Microsoft Flow, a service that lets you plumb together various cloud-based services to construct workflows, and PowerApps, a tool to enable non-developers to build data-driven business apps, are both out of beta and in production today.
Flow and PowerApps join Power BI, Microsoft’s service for reporting and analyzing business data, to make a trio of cloud-driven business tools called the “Business Application Platform.” Power BI lets business types examine and understand their data, PowerApps lets them create new data, and Flow lets them take automated action in response to data. The common feature to all three is that they’re designed for non-developers: you don’t need to learn APIs and programming languages to use these services; you just have to understand the data you’re working with.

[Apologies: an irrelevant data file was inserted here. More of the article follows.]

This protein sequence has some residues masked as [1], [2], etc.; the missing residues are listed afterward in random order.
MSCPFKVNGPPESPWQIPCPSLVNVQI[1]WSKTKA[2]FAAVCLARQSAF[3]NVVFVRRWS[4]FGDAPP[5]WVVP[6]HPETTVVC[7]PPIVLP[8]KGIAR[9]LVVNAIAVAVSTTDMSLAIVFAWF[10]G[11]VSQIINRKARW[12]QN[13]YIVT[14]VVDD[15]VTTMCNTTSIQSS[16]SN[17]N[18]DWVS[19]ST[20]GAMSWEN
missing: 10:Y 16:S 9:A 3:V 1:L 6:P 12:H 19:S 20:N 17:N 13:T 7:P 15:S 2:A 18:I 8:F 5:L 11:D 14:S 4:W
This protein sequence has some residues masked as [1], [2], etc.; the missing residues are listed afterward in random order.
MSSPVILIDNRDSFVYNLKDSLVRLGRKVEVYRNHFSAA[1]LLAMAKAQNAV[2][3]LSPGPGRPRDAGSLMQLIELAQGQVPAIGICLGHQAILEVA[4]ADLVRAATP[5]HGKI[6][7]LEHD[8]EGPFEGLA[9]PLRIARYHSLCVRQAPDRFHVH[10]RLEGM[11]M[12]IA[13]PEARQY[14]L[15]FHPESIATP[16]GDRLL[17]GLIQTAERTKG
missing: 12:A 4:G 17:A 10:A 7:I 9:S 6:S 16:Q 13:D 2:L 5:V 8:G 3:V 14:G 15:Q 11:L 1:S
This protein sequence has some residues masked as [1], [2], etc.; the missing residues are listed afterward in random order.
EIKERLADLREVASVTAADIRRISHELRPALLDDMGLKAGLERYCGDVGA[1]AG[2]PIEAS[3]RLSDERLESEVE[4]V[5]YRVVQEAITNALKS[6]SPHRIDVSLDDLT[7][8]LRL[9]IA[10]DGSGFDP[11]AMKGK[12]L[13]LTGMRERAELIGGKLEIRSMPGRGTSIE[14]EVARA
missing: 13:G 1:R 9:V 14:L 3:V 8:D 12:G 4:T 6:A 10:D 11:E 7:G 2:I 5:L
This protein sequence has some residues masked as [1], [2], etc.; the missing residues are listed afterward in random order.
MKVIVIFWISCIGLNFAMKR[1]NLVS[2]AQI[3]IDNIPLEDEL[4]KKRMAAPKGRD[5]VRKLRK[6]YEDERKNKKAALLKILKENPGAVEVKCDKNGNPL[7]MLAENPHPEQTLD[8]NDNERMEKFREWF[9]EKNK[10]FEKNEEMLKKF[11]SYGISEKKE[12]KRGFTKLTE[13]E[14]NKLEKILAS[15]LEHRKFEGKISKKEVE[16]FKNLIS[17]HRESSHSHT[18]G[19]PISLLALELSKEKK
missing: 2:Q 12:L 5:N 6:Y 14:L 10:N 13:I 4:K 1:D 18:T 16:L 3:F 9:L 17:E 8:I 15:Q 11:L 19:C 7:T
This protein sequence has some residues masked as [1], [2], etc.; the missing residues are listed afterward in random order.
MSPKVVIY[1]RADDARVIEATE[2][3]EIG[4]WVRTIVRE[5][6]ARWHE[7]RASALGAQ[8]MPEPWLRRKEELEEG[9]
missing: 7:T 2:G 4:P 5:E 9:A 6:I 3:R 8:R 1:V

Microsoft describes Flow in business terms—for example, monitoring tweets mentioning your company and automatically responding to messages and adding people to CRM systems—but people are already looking at Flow in broader terms, using it as a competitor to IFTTT (“if this then that”). IFTTT allows similar joining together of cloud services; as an example, I use IFTTT to automatically send a tweet every time a story is published to my personal RSS feed. IFTTT is also finding use for connecting together smart home services, with people using it to turn on lights automatically when it starts to rain, for example, or connect motion-sensing switches to other gadgets.